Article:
# Proton-electron mass ratio; changed? how much?

## Main Question or Discussion Point

On the subject of our 'finely turned universe', I have read that the proton-electron mass ratio can not deviate more than 1:1037. In other readings, the allowable deviation was stated as 1% ("If the neutron were very slightly less massive, then it could not decay without energy input. If its mass were lower by 1%, then isolated protons would decay instead of neutrons, and very few atoms heavier than lithium could form."

Scientists using a Effelsberg 100-m radio telescope have determined that the ratio has changed "by only one hundred thousandth of a percent or less over the past 7 billion years"; alternatively, the change is written as 10^-7.

My question is: Is the change in the ratio (one hundred thousandth of a percent, 10^-7) greater or less than 1:1037?

[1:1037 is 1:10 to the 37th power]

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On the subject of our 'finely turned universe', I have read that the proton-electron mass ratio can not deviate more than 1:1037.

[1:1037 is 1:10 to the 37th power]
I'm sorry, but that is simply not correct.

Has the maximum deviation of the protron-electron mass ratio been calculated? If so, what is it? Is it something less than 1%?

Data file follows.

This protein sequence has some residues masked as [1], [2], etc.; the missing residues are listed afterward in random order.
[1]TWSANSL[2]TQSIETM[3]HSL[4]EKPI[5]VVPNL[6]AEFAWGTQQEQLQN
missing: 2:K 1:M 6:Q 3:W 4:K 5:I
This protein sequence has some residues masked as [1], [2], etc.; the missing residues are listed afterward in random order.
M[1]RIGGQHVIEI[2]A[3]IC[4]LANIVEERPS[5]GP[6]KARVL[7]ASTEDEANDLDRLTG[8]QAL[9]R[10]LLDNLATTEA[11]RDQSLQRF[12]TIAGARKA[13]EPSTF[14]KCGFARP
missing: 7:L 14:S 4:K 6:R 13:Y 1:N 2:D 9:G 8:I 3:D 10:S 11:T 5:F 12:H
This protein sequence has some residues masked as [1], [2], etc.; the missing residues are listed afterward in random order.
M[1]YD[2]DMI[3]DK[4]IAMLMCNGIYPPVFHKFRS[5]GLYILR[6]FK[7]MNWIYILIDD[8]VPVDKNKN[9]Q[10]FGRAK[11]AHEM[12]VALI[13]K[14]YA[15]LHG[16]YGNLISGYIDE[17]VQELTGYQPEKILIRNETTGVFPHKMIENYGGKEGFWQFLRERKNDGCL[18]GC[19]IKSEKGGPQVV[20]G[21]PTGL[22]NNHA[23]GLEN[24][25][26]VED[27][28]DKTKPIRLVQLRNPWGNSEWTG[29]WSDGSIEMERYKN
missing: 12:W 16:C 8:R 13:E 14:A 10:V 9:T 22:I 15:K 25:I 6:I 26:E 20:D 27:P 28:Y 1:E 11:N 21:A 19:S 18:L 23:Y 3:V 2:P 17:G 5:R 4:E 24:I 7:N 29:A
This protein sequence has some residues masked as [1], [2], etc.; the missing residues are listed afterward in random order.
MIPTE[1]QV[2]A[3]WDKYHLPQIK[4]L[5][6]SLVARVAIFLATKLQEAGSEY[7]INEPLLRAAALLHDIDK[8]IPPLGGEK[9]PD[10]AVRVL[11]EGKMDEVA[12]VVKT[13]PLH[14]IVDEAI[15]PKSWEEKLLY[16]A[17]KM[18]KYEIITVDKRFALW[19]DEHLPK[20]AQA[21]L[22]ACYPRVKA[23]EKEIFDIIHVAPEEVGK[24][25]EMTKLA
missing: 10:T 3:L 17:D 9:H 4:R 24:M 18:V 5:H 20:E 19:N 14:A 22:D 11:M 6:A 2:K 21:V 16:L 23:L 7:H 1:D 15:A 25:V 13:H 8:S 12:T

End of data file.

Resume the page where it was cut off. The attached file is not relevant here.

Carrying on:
jtbell
Mentor
Where?

that the proton-electron mass ratio can not deviate more than 1:1037.
Do you mean 1037 (one thousand thirty-seven), or 1037 which is a really really really big number, or 10-37 which is a really really really small number?

(Tip: to write exponents correctly, highlight them with the mouse, then click the "x2" icon in the toolbar at the top of the message editor.)

My lack of physics/math background is showing.

The number would have to be small since the article I read was speaking on the subject of a finely tuned universe and how a slight deviation in the ratio would not support the creation of the universe as we know it.

This would seem to be the equation, 1:10-37.

Thanks, jtbell, for the tip.

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